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Chiropractic Journal of Australia : CJA March 2012
2 Chiropractic Journal of Australia Volume 42 Number 1 March 2012 INTRODUCTION Jacob and Kissling1 have established that a small amount of movement occurs at the sacroiliac joint and that the relative direction of the movement between the two joint surfaces can be nutation (anterior rotation of the sacral base) together with posterior rotation of the innominate (os coxa or pelvic bone); or counternutation (a posterior rotation of the sacral base) Observation Methods relating to the Stork Test: Are they Important? DOROTHY CURNOW, DEIRDRE COBBIN and JENNIFER WYNDHAM ABSTRACT: Objectives: The stork test is a palpation test to detect movement in the sacroiliac joint (SIJ). It is used to assess the self-bracing mechanism of the SIJ when weight is transferred from two feet to one foot, as in gait. Nutation (anterior rotation of the sacral base) together with posterior rotation of the innominate (os coxa or pelvic bone) places the joint in a locked or 'self braced' position, which is better able to withstand the shear forces of vertical loading. In the stork test, thumbs are placed on the posterior superior iliac spine (PSIS) on the side of the weight bearing leg and the second sacral spinal process (S2) on the side of the lifting leg. The aims of the present study were to: 1. examine movement of the innominate, by observing movement of the PSIS thumb across two stances, as in the stork test and 2. to examine the spatial relationship between the innominate and sacrum, by observing the change in distance between the PSIS thumb and S2 thumb across two stances, as in the stork test Design: The design was a within subjects experimental design with repeated measures. The two independent variables were the starting stances and observation methods and the dependent variable was the stork test outcome. There were 74 adult volunteers and the methods of volunteer recruitment, inclusion and exclusion criteria have been detailed previously.1 All 148 tests were videoed and reviewed on a computer screen using horizontal lines to determine vertical direction of change relative to the baseline thumb positions. Videoing was carried out in an appropriately equipped studio in southern NSW. Outcome Measures: The outcome measures for observation method 1 (OM1) were a positive result if the thumb on PSIS on the weight bearing side moved cephalad on the lift and a negative result if it did not. The outcome measures for observation Method 2 (OM2) were a positive result if there was an increase in distance between the PSIS and S2 thumbs on the lift and a negative result if there was a decrease or no change. Results: Starting stance and observation method infuenced stork test outcomes, as κ < 0.8 for the two stances and two observation methods. Conclusion: No conclusions could be made about sacral and innominate movement in the stork test between the stances, except that further investigation of sacral/innominate movement, weight displacement and stance is warranted. INDEX TERMS: (MeSH): SACROILIAC JOINT; SACRUM. (Other): ONE LEGGED STANDING TEST; STORK TEST. Chiropr J Aust 2012; 42: 2-7. Dorothy Curnow MA, MSc Honorary Research Associate, Dept of Medical and Molecular Bioscience, University of Technology Sydney Deirdre Cobbin PhD, PhD Senior Lecturer Dept of Medical and Molecular Bioscience University of Technology Sydney Jennifer Wyndham BSc, MSc, MPH, GCHE Honorary Senior Lecturer, Dept of Medical and Molecular Bioscience, University of Technology Sydney Received: 23 September 2011, accepted with revisions: 21 October 2011. CONFLICT OFINTERESTNOTIFICATION:Thereisnoconfictofinterestor potential for a confict of interest for the authors. together with anterior rotation of the innominate. In addition, they have shown that rotation is inconsistent and nutation or counternutation may occur for a given movement, for example, forward fexion. Snijders et al2 have demonstrated that nutation places the joint in a ‘self-braced’ or locked position able to distribute vertical shear forces, as occurs in gait, effectively; and counternutation places the joint in a position vulnerable to those forces. Hungerford et al4-6 used an Expert Vision Advanced Motion Analysis SystemTM to flm skin markers on bony landmarks to provide three-dimensional motion tracking of the innominate. Hungerford and Gilleard4 found posterior rotation of the innominate in healthy individuals and anterior rotation of the innominate5,6 in subjects with posterior pelvic pain. They also noted delayed activation of internal oblique and multifdus muscles in posterior pain subjects compared with controls. Clinically, the stork or one-legged standing test is a palpation test used to detect SIJ movement. It detects movement of the posterior superior iliac spine (PSIS) relative to the second sacral spinous process (S2) on the weight bearing side as the opposite foot is lifted from the foor. The test is used to assess the self-bracing mechanism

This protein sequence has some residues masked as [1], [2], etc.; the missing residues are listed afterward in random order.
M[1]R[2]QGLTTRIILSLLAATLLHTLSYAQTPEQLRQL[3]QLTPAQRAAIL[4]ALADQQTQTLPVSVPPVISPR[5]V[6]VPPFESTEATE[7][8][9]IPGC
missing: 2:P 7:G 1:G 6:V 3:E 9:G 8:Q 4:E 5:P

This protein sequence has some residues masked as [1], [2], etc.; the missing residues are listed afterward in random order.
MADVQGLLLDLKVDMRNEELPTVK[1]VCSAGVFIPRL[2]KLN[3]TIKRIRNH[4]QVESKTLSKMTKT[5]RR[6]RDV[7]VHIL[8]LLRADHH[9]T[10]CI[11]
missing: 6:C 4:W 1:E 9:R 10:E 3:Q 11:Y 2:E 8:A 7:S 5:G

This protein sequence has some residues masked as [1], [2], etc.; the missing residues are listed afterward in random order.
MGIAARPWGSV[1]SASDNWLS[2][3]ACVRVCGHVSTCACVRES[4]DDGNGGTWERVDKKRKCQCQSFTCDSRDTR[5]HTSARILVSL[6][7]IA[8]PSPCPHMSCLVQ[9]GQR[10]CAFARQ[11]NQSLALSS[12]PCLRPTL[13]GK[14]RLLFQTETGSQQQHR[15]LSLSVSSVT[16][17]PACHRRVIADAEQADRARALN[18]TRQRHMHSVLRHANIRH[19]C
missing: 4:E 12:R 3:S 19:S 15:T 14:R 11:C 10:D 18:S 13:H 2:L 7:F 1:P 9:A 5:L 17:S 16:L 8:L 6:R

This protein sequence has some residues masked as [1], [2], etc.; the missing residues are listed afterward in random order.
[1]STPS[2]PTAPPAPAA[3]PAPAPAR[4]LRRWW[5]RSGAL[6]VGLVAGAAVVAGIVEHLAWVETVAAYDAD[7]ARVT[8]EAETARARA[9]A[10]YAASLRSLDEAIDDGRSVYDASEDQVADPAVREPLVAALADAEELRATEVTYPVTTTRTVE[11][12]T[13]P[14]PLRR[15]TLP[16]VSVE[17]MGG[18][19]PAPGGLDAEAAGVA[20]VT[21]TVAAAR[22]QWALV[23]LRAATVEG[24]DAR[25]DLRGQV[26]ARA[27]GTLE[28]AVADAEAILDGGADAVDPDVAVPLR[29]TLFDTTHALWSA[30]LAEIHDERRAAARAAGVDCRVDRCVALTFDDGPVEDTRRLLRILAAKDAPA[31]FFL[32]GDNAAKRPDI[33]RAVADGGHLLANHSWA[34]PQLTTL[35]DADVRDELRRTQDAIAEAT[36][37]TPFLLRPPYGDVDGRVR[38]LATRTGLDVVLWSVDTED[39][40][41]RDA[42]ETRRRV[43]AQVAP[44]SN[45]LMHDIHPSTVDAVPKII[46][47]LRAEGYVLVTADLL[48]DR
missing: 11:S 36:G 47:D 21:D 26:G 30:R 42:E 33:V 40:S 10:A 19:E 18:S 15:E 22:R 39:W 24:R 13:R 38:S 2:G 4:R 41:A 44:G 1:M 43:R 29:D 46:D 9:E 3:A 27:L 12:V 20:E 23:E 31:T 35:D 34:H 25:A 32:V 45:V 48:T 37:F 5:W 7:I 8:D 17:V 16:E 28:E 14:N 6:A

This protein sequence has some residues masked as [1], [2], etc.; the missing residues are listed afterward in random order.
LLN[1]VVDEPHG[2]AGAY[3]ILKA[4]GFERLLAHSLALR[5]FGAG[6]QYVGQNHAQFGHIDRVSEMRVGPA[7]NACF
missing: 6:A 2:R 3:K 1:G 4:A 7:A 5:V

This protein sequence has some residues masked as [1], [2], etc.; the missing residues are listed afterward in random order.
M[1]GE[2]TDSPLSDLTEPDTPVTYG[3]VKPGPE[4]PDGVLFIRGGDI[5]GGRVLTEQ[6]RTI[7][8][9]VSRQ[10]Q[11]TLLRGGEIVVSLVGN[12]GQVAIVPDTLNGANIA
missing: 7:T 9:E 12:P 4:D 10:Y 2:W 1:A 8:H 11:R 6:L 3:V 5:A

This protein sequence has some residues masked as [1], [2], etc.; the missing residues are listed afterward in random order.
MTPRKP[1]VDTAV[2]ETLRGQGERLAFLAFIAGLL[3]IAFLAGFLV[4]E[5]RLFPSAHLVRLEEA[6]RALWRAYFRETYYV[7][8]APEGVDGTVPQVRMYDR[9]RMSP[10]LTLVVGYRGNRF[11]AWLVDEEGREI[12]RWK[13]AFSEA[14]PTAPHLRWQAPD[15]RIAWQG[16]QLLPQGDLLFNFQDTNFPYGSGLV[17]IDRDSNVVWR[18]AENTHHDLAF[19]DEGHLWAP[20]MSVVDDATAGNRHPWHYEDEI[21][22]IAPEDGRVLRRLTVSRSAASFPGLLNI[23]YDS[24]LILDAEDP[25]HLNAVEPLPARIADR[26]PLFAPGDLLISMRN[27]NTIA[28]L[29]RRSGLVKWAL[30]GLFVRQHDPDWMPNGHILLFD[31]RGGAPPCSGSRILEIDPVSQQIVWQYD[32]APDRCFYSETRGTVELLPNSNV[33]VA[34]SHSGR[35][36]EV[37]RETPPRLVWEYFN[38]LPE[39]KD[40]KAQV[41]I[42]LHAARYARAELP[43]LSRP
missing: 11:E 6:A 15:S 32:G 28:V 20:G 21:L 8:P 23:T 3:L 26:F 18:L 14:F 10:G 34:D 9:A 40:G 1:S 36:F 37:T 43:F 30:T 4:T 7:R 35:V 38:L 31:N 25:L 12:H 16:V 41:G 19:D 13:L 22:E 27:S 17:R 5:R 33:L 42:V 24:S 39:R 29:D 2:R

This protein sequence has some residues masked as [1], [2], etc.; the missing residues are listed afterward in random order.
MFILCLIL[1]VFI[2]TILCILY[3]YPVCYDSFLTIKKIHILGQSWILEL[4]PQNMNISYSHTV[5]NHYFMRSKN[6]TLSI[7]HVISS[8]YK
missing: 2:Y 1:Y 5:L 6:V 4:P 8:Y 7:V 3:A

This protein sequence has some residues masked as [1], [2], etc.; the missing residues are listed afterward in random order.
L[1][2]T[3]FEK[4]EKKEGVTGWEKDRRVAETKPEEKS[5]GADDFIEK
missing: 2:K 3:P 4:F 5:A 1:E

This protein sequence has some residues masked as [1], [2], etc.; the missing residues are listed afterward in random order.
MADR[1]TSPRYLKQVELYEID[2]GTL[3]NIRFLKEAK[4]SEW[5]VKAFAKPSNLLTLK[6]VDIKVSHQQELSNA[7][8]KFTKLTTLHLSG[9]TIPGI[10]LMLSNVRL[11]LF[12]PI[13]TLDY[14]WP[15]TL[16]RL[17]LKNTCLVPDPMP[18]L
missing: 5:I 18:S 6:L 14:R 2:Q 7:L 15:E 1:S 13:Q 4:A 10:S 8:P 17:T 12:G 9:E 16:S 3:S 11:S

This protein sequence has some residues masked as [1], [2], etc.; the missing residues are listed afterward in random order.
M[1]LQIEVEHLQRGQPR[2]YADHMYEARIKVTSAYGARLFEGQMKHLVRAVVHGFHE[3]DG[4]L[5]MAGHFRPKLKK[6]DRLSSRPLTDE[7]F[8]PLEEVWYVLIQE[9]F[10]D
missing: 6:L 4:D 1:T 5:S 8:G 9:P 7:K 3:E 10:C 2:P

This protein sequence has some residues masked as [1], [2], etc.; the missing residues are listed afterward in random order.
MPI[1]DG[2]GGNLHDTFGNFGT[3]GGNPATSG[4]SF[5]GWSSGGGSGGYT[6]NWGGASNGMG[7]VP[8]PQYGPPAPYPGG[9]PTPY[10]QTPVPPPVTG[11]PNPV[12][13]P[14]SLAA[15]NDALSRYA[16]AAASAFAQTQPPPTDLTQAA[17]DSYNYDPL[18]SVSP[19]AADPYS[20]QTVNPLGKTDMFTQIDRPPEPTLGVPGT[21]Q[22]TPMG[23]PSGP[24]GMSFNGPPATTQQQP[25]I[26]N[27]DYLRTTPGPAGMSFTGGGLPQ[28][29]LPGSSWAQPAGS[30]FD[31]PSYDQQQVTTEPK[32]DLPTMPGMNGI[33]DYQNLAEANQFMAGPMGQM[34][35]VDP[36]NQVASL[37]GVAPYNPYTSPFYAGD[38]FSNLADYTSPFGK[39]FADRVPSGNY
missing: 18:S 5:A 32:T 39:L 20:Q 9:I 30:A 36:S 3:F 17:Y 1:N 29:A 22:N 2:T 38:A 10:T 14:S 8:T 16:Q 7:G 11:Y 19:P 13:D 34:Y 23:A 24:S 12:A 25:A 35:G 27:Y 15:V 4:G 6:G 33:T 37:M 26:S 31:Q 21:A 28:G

CJA June 2012